Summary judgment may not be granted unless all of the submissions taken together "show that there is no genuine issue as to any material fact and that the moving party is entitled to a judgment as a matter of law." Rule 56(c), Fed. R. Civ. P. The moving party bears the burden of demonstrating the absence of a material factual question, and in making this determination the court must view all facts in the light most favorable to the non-moving party. Anderson v. Liberty Lobby, Inc., 477 U.S. 242, 247 (1986); Celotex Corp. v. Catrett, 477 U.S. 317, 323 (1986). When the moving party has asserted facts showing that the non-movant's claims cannot be sustained, the opposing party must "set forth specific facts showing that there is a genuine issue for trial," and cannot rest on the "mere allegations or denials" of the movant's pleadings. Rule 56(e), Fed. R. Civ. P.; accord Sista v. CDC Ixis N. Am., Inc., 445 F.3d 161, 169 (2d Cir. 2006).
"Normally, confirmation of an arbitration award is a summary proceeding that merely makes what is already a final arbitration award a judgment of the court, and the court must grant the award unless the award is vacated, modified, or corrected." D.H. Blair & Co., 462 F.3d at 110 (citation omitted). A court's review of an arbitration award is "severely limited" so as not unduly to frustrate the goals of arbitration, namely to settle disputes efficiently and avoid long and expensive litigation. Willemijn Houdstermaatschappij, BV v. Standard Microsystems Corp., 103 F.3d 9, 12 (2d Cir. 1997) (citation omitted).
"The showing required to avoid summary confirmation of an arbitration award is high," id., and a party moving to vacate an award bears "the heavy burden of showing that the award falls within a very narrow set of circumstances delineated by statute and case law." Duferco Int'l Steel Trading v. T. Klaveness Shipping A/S, 333 F.3d 383, 388 (2d Cir. 2003). "The arbitrator's rationale for an award need not be explained, and the award should be confirmed if a ground for the arbitrator's decision can be inferred from the facts of the case. Only a barely colorable justification for the outcome reached by the arbitrators is necessary to confirm the award." D.H. Blair & Co., 462 F.3d at 110 (citations omitted).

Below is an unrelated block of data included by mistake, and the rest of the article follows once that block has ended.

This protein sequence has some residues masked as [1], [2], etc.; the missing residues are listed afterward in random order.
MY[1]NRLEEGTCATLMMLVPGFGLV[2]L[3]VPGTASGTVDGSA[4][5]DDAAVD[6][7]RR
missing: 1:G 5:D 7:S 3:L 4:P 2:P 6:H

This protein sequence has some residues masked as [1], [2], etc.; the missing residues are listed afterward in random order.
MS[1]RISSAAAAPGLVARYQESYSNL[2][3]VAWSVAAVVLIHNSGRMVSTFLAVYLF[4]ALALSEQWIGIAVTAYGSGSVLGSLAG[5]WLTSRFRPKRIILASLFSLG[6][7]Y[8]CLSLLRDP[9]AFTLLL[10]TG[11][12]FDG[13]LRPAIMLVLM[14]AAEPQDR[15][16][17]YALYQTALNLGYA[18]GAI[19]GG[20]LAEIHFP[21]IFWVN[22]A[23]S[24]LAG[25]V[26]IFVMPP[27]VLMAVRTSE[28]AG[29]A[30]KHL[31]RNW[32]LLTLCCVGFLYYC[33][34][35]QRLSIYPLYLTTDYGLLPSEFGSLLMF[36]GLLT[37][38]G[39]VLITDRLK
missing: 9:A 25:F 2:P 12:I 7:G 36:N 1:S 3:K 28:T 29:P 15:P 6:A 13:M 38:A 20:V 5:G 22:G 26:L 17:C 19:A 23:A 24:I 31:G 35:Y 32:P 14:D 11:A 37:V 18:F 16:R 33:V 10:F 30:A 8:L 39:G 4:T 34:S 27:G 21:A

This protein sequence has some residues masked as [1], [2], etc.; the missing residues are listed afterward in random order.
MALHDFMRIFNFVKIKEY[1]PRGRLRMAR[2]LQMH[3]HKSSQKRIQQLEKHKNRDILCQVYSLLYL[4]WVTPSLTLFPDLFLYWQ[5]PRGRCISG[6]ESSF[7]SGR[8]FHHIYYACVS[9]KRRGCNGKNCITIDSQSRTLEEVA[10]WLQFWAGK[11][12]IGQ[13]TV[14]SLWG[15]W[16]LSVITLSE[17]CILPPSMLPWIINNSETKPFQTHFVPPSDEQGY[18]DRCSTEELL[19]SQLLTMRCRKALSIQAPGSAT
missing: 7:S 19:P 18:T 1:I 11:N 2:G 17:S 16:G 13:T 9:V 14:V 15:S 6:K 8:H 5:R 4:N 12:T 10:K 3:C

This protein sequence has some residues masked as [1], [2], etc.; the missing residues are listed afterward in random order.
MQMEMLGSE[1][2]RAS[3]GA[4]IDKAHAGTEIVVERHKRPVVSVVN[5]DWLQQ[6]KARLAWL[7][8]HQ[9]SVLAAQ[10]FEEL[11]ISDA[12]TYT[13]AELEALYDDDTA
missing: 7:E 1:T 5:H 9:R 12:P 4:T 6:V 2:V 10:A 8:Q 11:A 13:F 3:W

Petitioners have sufficiently supported their petition and demonstrated that there is no question of material fact. Respondent has not submitted any opposition. Therefore, the petition to confirm the seven arbitration awards is granted.
Petitioners also seek attorney's fees for the confirmation proceeding, but do not point to any statutory or contractual authority for such legal fees.
Pursuant to its inherent equitable powers, however, a court may award attorney's fees when the opposing counsel acts in bad faith, vexatiously, wantonly, or for oppressive reasons. As applied to suits for the confirmation and enforcement of arbitration awards, . . . when a challenger refuses to abide by an arbitrator's ...